ERIC Number: ED462734
Record Type: Non-Journal
Publication Date: 2001-Dec
Reference Count: N/A
Institutionalist and Instrumentalist Perspectives on "Public" Education: Strategies and Implications of the School Choice Movement in Michigan. Occasional Paper.
This paper examines school choice reforms in one key state, within the broader context of public education and privatization. Choice advocates describe the public nature of charter schools in terms of access, funding, choice, and effects. Critics see charter schools as precursors to more market-based reforms such as vouchers. In reviewing the strategies and agendas of Michigan choice proponents, this analysis distinguishes between two competing views of "public" education. While institutionalists focus on organizational arrangements such as ownership, processes, and governance, instrumentalists point to the service that agencies provide in imparting academic skills as part of a mass education system. In this case, policymakers promoting the reforms embraced the instrumentalist approach in advancing charter schools as an initial step toward a voucher-style system. They attacked state provision, portraying charters as apolitical alternatives that blur popularly held public-private distinctions in reconfiguring the concept of public schooling to include any agency serving an academic mission. This analysis concludes by discussing the implications of this instrumentalist view, noting that schools are not privatized in form, but in essence. The purposes driving education are "commodified" as private goods for those pursuing education services, albeit in a nominally public system. (Contains 132 references.) (Author/RT)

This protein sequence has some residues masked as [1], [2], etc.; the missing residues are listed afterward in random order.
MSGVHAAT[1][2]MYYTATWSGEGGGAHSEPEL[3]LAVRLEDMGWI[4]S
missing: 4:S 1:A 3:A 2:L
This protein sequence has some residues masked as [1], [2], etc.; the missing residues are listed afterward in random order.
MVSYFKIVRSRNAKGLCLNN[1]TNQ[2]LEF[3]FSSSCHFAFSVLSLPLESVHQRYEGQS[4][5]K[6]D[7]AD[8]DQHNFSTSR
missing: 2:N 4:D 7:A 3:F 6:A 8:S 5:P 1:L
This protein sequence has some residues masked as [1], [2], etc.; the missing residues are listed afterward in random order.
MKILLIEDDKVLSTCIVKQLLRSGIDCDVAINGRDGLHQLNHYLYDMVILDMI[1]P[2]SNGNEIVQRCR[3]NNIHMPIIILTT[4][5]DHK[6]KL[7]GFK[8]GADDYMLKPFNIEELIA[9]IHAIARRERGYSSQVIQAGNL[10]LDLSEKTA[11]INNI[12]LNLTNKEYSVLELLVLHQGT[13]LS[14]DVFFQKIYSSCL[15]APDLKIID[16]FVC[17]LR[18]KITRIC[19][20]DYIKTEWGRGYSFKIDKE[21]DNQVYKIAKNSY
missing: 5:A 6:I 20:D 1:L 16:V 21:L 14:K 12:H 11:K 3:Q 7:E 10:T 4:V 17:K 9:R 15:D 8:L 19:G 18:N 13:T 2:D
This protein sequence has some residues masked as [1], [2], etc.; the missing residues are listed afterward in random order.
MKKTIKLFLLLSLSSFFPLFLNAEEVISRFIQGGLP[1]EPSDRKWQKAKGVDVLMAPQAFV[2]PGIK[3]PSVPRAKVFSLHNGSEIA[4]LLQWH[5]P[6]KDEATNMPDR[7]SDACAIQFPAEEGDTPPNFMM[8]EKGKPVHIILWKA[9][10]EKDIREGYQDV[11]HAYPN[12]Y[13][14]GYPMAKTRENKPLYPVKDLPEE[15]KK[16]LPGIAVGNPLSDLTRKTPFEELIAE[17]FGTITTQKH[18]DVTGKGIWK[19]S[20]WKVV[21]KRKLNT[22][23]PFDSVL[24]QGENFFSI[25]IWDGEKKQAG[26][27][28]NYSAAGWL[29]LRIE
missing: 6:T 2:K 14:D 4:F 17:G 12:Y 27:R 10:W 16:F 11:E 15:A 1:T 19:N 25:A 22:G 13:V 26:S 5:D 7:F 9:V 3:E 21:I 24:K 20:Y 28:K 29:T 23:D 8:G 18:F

Publication Type: Opinion Papers; Reports - Descriptive
Education Level: N/A
Authoring Institution: Columbia Univ., New York, NY. National Center for the Study of Privatization in Education.
Identifiers - Location: Michigan